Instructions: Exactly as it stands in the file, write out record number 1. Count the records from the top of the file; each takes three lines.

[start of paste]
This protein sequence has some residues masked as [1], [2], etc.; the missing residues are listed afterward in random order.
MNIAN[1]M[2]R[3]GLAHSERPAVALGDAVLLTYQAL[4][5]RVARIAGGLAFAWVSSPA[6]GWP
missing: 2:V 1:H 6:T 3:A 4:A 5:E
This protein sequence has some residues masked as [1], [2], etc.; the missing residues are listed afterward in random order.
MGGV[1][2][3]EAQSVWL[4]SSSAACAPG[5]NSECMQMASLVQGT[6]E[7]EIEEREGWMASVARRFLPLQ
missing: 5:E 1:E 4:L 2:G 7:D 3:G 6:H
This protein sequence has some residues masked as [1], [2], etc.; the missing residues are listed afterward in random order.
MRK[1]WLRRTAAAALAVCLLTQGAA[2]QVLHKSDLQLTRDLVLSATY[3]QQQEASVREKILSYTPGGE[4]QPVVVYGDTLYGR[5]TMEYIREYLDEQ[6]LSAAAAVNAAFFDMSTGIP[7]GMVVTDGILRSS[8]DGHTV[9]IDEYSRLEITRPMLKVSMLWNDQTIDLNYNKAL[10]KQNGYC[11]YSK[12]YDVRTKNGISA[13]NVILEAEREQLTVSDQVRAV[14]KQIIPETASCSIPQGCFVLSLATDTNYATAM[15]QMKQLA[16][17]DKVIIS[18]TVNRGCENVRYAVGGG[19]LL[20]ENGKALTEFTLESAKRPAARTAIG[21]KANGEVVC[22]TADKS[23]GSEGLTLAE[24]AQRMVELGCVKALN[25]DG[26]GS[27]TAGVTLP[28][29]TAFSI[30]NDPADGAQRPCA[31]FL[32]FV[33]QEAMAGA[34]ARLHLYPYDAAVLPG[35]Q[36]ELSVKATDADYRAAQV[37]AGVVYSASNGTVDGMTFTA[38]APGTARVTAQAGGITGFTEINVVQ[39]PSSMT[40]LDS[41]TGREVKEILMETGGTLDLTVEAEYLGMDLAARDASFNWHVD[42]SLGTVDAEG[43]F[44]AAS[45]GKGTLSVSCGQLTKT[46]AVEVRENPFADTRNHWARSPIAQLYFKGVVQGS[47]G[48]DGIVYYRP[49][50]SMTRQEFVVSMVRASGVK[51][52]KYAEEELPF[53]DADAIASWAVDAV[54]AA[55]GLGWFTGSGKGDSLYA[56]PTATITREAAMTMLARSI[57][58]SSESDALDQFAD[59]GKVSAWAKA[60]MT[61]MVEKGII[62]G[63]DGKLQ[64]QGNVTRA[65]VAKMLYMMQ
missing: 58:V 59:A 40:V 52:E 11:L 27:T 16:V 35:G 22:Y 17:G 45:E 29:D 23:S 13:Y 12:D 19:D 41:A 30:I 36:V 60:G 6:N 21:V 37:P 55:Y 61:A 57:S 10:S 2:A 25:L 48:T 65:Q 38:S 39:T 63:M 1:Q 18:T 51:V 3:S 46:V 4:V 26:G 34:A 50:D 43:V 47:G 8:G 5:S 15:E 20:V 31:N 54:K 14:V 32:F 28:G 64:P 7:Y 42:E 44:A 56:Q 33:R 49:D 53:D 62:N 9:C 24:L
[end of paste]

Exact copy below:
This protein sequence has some residues masked as [1], [2], etc.; the missing residues are listed afterward in random order.
MNIAN[1]M[2]R[3]GLAHSERPAVALGDAVLLTYQAL[4][5]RVARIAGGLAFAWVSSPA[6]GWP
missing: 2:V 1:H 6:T 3:A 4:A 5:E